A Russian man was detained after trying to knock down a monument of the letter “Z” — a symbol of support for Russia’s military operation in Ukraine — in a city near Moscow, local police reported Tuesday.
The two-meter-tall, illuminated “Z” was installed in Kostroma, a city 500 kilometers southeast of Moscow, on March 18. Beside the monument stands an orange-and-black flag, a traditional symbol of the Soviet victory in World War II. The “Z” is reportedly guarded with surveillance cameras and 24-hour private security.
An unnamed 51-year-old man attacked the monument on the night of April 4, allegedly under the influence of alcohol, Kostroma region police said.
Footage published in the “Kostroma as it is” VKontakte group shows a man slamming into the “Z” several times until the giant letter bends over. Two guards can be seen approaching the man, but neither of them move to stop him.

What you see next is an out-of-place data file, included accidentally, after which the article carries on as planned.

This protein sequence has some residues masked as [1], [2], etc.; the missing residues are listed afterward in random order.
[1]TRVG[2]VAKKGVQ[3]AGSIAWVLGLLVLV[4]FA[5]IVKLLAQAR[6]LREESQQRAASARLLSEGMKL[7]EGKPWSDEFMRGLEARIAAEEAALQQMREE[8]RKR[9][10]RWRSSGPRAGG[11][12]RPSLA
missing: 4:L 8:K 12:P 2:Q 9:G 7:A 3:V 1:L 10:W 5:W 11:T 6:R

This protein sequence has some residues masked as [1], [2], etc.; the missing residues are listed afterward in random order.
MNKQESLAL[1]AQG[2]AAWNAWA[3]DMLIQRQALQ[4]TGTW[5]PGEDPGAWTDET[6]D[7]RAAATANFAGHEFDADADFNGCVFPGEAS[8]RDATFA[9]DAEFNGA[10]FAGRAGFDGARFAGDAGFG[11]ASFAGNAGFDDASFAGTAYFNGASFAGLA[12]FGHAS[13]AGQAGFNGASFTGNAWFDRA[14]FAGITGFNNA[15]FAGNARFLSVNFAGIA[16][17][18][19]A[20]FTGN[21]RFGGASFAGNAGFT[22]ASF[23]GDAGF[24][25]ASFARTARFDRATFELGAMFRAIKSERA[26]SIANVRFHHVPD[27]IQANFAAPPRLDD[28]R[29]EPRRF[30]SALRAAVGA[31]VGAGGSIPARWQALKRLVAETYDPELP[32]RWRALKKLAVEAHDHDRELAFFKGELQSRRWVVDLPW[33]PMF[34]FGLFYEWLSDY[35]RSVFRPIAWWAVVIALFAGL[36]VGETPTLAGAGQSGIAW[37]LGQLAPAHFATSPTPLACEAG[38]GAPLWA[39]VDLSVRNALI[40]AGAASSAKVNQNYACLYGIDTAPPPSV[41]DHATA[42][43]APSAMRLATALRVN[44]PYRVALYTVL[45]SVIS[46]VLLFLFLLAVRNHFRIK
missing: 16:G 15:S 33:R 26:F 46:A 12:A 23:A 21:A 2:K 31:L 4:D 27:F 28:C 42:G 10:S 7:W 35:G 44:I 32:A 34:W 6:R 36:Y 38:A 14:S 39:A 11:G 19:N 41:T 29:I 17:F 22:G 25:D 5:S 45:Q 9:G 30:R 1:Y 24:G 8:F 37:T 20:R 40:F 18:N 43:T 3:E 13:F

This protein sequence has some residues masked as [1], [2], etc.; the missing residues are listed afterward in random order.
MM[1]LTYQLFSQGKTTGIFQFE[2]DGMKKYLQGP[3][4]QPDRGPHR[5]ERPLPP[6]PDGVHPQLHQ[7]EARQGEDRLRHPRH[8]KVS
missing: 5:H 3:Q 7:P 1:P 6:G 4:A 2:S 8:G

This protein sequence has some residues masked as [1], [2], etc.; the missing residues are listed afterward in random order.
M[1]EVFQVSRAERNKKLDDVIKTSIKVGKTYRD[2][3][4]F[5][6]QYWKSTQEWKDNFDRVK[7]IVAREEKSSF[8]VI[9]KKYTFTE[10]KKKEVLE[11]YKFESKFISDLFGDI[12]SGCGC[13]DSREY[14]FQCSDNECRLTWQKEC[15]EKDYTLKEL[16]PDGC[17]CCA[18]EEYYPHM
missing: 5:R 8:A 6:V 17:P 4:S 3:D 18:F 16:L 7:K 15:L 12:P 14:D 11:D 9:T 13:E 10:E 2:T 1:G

Police later detained the man, identifying him as a “Moscow resident” and accused him of acting “out of hooligan motives,” the regional Interior Ministry said.
The Latin letter “Z” was adopted as a symbol of support for the Russian military soon after Moscow sent its troops into neighboring Ukraine for what the Kremlin calls a “special military operation.”
The letter was first spotted painted on Russian tanks and military vehicles that were stationed near the Ukrainian border in what observers say was likely meant to help Russian soldiers identify their own equipment.
Since then, “Z” has appeared on T-shirts, street banners, public transport and even kindergarden windows in an effort to ramp up domestic support for the war.